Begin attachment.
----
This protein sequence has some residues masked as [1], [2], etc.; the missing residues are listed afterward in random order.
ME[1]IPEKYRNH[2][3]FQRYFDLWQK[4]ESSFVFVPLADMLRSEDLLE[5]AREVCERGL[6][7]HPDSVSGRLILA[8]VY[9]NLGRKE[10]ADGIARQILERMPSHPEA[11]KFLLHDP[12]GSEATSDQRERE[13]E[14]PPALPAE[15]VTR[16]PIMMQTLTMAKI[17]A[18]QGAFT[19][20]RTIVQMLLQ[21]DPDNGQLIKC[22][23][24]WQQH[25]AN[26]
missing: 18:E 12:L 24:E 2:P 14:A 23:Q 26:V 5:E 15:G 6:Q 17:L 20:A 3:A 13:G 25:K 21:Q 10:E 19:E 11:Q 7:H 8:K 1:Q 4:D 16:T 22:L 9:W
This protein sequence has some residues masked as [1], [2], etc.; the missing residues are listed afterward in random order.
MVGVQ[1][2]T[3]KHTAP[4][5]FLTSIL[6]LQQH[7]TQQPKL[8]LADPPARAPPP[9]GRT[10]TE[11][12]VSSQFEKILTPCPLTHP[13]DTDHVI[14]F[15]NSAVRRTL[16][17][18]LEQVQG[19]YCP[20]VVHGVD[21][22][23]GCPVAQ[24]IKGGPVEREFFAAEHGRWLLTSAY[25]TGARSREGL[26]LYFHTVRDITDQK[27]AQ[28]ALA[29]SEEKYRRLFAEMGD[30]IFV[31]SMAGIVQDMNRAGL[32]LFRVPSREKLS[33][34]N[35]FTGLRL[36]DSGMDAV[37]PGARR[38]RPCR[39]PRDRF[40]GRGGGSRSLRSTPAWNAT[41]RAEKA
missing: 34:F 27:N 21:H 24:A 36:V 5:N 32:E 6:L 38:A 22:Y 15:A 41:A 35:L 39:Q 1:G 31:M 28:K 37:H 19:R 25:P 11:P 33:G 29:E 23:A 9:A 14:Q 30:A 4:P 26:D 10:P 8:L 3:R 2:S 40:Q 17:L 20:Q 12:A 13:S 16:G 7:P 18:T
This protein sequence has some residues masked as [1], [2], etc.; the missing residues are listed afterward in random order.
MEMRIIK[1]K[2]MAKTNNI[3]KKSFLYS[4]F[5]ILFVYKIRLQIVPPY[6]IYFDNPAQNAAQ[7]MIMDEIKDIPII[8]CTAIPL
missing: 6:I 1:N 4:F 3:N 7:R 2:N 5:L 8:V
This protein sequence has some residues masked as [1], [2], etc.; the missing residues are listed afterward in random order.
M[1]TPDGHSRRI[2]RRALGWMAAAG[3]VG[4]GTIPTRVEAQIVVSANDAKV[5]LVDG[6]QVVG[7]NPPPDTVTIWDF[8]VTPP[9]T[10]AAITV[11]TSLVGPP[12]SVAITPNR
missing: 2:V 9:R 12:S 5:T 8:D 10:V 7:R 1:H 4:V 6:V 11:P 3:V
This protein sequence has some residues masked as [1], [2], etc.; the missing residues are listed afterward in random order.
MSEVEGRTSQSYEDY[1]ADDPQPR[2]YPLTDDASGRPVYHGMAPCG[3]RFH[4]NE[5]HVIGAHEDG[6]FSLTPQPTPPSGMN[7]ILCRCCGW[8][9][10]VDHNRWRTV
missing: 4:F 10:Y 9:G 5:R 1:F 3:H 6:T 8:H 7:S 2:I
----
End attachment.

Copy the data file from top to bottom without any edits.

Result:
This protein sequence has some residues masked as [1], [2], etc.; the missing residues are listed afterward in random order.
ME[1]IPEKYRNH[2][3]FQRYFDLWQK[4]ESSFVFVPLADMLRSEDLLE[5]AREVCERGL[6][7]HPDSVSGRLILA[8]VY[9]NLGRKE[10]ADGIARQILERMPSHPEA[11]KFLLHDP[12]GSEATSDQRERE[13]E[14]PPALPAE[15]VTR[16]PIMMQTLTMAKI[17]A[18]QGAFT[19][20]RTIVQMLLQ[21]DPDNGQLIKC[22][23][24]WQQH[25]AN[26]
missing: 18:E 12:L 24:E 2:P 14:A 23:Q 26:V 5:E 15:G 6:Q 17:L 20:A 3:A 13:G 25:K 21:Q 10:E 19:E 11:Q 7:H 8:K 1:Q 4:D 16:T 22:L 9:W
This protein sequence has some residues masked as [1], [2], etc.; the missing residues are listed afterward in random order.
MVGVQ[1][2]T[3]KHTAP[4][5]FLTSIL[6]LQQH[7]TQQPKL[8]LADPPARAPPP[9]GRT[10]TE[11][12]VSSQFEKILTPCPLTHP[13]DTDHVI[14]F[15]NSAVRRTL[16][17][18]LEQVQG[19]YCP[20]VVHGVD[21][22][23]GCPVAQ[24]IKGGPVEREFFAAEHGRWLLTSAY[25]TGARSREGL[26]LYFHTVRDITDQK[27]AQ[28]ALA[29]SEEKYRRLFAEMGD[30]IFV[31]SMAGIVQDMNRAGL[32]LFRVPSREKLS[33][34]N[35]FTGLRL[36]DSGMDAV[37]PGARR[38]RPCR[39]PRDRF[40]GRGGGSRSLRSTPAWNAT[41]RAEKA
missing: 34:F 27:N 21:H 24:A 36:V 5:N 32:E 6:L 38:A 22:Y 15:A 41:A 35:L 39:Q 1:G 31:M 28:K 37:H 19:R 25:P 11:P 33:G 29:E 23:A 9:A 14:Q 30:A 4:P 26:D 10:P 8:L 3:R 2:S 40:Q 17:L 20:Q 12:A 13:S 16:G 7:P 18:T
This protein sequence has some residues masked as [1], [2], etc.; the missing residues are listed afterward in random order.
MEMRIIK[1]K[2]MAKTNNI[3]KKSFLYS[4]F[5]ILFVYKIRLQIVPPY[6]IYFDNPAQNAAQ[7]MIMDEIKDIPII[8]CTAIPL
missing: 6:I 1:N 4:F 3:N 7:R 2:N 5:L 8:V
This protein sequence has some residues masked as [1], [2], etc.; the missing residues are listed afterward in random order.
M[1]TPDGHSRRI[2]RRALGWMAAAG[3]VG[4]GTIPTRVEAQIVVSANDAKV[5]LVDG[6]QVVG[7]NPPPDTVTIWDF[8]VTPP[9]T[10]AAITV[11]TSLVGPP[12]SVAITPNR
missing: 2:V 9:R 12:S 5:T 8:D 10:V 7:R 1:H 4:V 6:V 11:P 3:V
This protein sequence has some residues masked as [1], [2], etc.; the missing residues are listed afterward in random order.
MSEVEGRTSQSYEDY[1]ADDPQPR[2]YPLTDDASGRPVYHGMAPCG[3]RFH[4]NE[5]HVIGAHEDG[6]FSLTPQPTPPSGMN[7]ILCRCCGW[8][9][10]VDHNRWRTV
missing: 4:F 10:Y 9:G 5:R 1:F 3:H 6:T 8:H 7:S 2:I